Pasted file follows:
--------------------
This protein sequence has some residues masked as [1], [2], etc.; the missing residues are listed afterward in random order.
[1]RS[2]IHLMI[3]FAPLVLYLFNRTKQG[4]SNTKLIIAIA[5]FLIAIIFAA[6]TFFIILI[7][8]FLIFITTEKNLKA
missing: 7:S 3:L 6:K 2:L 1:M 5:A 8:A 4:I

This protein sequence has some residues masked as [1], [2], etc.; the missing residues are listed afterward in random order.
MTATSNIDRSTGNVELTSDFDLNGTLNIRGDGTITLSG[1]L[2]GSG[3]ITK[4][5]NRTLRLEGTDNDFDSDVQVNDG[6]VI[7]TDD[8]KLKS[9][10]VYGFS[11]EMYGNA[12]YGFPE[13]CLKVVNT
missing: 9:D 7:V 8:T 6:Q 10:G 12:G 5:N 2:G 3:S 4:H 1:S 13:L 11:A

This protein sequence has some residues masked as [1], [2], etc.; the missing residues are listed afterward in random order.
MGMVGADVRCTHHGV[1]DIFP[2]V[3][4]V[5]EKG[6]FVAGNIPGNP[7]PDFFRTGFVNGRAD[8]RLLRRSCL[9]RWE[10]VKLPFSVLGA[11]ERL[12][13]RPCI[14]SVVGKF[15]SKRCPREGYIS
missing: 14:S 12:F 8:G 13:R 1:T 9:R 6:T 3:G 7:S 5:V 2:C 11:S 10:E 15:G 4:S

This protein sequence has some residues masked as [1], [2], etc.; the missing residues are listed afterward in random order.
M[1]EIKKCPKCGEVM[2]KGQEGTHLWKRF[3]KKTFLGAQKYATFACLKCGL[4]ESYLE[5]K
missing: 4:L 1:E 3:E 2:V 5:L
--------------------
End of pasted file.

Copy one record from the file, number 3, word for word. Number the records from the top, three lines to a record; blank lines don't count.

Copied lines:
This protein sequence has some residues masked as [1], [2], etc.; the missing residues are listed afterward in random order.
MGMVGADVRCTHHGV[1]DIFP[2]V[3][4]V[5]EKG[6]FVAGNIPGNP[7]PDFFRTGFVNGRAD[8]RLLRRSCL[9]RWE[10]VKLPFSVLGA[11]ERL[12][13]RPCI[14]SVVGKF[15]SKRCPREGYIS
missing: 14:S 12:F 8:G 13:R 1:T 9:R 6:T 3:G 7:S 5:V 2:C 11:S 10:E 15:G 4:S